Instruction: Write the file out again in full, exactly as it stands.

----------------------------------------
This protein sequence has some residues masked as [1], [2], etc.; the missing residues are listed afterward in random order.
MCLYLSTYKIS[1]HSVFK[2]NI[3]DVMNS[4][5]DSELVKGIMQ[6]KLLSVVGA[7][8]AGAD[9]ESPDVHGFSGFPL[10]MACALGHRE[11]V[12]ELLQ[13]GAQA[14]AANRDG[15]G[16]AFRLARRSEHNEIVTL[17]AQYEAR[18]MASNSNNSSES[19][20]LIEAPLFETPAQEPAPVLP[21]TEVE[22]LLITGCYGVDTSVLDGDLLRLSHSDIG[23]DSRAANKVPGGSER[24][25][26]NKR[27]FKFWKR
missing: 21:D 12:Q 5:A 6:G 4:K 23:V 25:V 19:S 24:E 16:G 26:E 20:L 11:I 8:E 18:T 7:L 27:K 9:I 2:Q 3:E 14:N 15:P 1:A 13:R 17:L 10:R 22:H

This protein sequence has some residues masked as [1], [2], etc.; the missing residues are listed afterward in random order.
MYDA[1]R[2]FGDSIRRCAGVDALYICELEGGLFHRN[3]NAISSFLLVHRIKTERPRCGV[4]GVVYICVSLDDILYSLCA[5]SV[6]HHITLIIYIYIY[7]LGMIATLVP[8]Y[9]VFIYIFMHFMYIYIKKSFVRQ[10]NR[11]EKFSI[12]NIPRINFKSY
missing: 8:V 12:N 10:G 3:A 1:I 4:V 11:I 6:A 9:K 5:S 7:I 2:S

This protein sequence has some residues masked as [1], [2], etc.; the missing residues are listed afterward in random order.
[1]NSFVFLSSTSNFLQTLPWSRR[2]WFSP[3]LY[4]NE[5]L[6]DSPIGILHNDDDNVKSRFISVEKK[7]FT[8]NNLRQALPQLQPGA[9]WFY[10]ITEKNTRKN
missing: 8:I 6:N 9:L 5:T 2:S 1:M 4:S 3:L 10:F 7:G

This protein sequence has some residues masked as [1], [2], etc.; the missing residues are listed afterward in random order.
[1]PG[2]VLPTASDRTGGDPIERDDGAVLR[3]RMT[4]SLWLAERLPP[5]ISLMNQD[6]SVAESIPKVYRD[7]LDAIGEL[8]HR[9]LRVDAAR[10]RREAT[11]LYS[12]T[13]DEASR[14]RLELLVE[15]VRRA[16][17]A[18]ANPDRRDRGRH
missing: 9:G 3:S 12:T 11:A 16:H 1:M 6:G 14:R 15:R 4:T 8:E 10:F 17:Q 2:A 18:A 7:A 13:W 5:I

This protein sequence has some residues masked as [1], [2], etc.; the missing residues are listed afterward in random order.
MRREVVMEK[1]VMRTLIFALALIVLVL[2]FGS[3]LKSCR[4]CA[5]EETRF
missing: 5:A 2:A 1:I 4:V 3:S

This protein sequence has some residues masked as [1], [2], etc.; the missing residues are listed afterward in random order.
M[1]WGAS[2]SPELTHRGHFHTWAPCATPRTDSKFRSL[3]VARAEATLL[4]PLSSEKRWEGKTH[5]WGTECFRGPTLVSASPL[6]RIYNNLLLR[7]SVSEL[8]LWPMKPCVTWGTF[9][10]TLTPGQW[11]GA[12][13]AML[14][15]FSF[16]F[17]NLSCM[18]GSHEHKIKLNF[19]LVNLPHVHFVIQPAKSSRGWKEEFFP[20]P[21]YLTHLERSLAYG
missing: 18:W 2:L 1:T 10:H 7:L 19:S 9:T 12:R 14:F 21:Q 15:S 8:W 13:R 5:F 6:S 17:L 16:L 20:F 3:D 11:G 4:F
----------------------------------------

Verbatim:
This protein sequence has some residues masked as [1], [2], etc.; the missing residues are listed afterward in random order.
MCLYLSTYKIS[1]HSVFK[2]NI[3]DVMNS[4][5]DSELVKGIMQ[6]KLLSVVGA[7][8]AGAD[9]ESPDVHGFSGFPL[10]MACALGHRE[11]V[12]ELLQ[13]GAQA[14]AANRDG[15]G[16]AFRLARRSEHNEIVTL[17]AQYEAR[18]MASNSNNSSES[19][20]LIEAPLFETPAQEPAPVLP[21]TEVE[22]LLITGCYGVDTSVLDGDLLRLSHSDIG[23]DSRAANKVPGGSER[24][25][26]NKR[27]FKFWKR
missing: 21:D 12:Q 5:A 6:G 4:K 23:V 25:V 19:S 24:E 16:G 26:E 20:L 11:I 8:E 18:T 7:L 27:K 9:I 2:Q 3:E 14:N 15:P 1:A 13:R 17:L 10:R 22:H

This protein sequence has some residues masked as [1], [2], etc.; the missing residues are listed afterward in random order.
MYDA[1]R[2]FGDSIRRCAGVDALYICELEGGLFHRN[3]NAISSFLLVHRIKTERPRCGV[4]GVVYICVSLDDILYSLCA[5]SV[6]HHITLIIYIYIY[7]LGMIATLVP[8]Y[9]VFIYIFMHFMYIYIKKSFVRQ[10]NR[11]EKFSI[12]NIPRINFKSY
missing: 8:V 12:N 10:G 3:A 1:I 4:V 11:I 6:A 9:K 5:S 7:I 2:S

This protein sequence has some residues masked as [1], [2], etc.; the missing residues are listed afterward in random order.
[1]NSFVFLSSTSNFLQTLPWSRR[2]WFSP[3]LY[4]NE[5]L[6]DSPIGILHNDDDNVKSRFISVEKK[7]FT[8]NNLRQALPQLQPGA[9]WFY[10]ITEKNTRKN
missing: 8:I 6:N 9:L 5:T 2:S 1:M 4:S 3:L 10:F 7:G

This protein sequence has some residues masked as [1], [2], etc.; the missing residues are listed afterward in random order.
[1]PG[2]VLPTASDRTGGDPIERDDGAVLR[3]RMT[4]SLWLAERLPP[5]ISLMNQD[6]SVAESIPKVYRD[7]LDAIGEL[8]HR[9]LRVDAAR[10]RREAT[11]LYS[12]T[13]DEASR[14]RLELLVE[15]VRRA[16][17]A[18]ANPDRRDRGRH
missing: 9:G 3:S 12:T 11:A 16:H 1:M 6:G 14:R 15:R 4:T 8:E 10:F 17:Q 2:A 18:A 7:A 13:W 5:I

This protein sequence has some residues masked as [1], [2], etc.; the missing residues are listed afterward in random order.
MRREVVMEK[1]VMRTLIFALALIVLVL[2]FGS[3]LKSCR[4]CA[5]EETRF
missing: 5:A 2:A 1:I 4:V 3:S

This protein sequence has some residues masked as [1], [2], etc.; the missing residues are listed afterward in random order.
M[1]WGAS[2]SPELTHRGHFHTWAPCATPRTDSKFRSL[3]VARAEATLL[4]PLSSEKRWEGKTH[5]WGTECFRGPTLVSASPL[6]RIYNNLLLR[7]SVSEL[8]LWPMKPCVTWGTF[9][10]TLTPGQW[11]GA[12][13]AML[14][15]FSF[16]F[17]NLSCM[18]GSHEHKIKLNF[19]LVNLPHVHFVIQPAKSSRGWKEEFFP[20]P[21]YLTHLERSLAYG
missing: 18:W 2:L 1:T 10:H 7:L 19:S 9:T 12:R 14:F 21:Q 15:S 8:W 13:R 5:F 6:S 17:L 16:L 20:F 3:D 11:G 4:F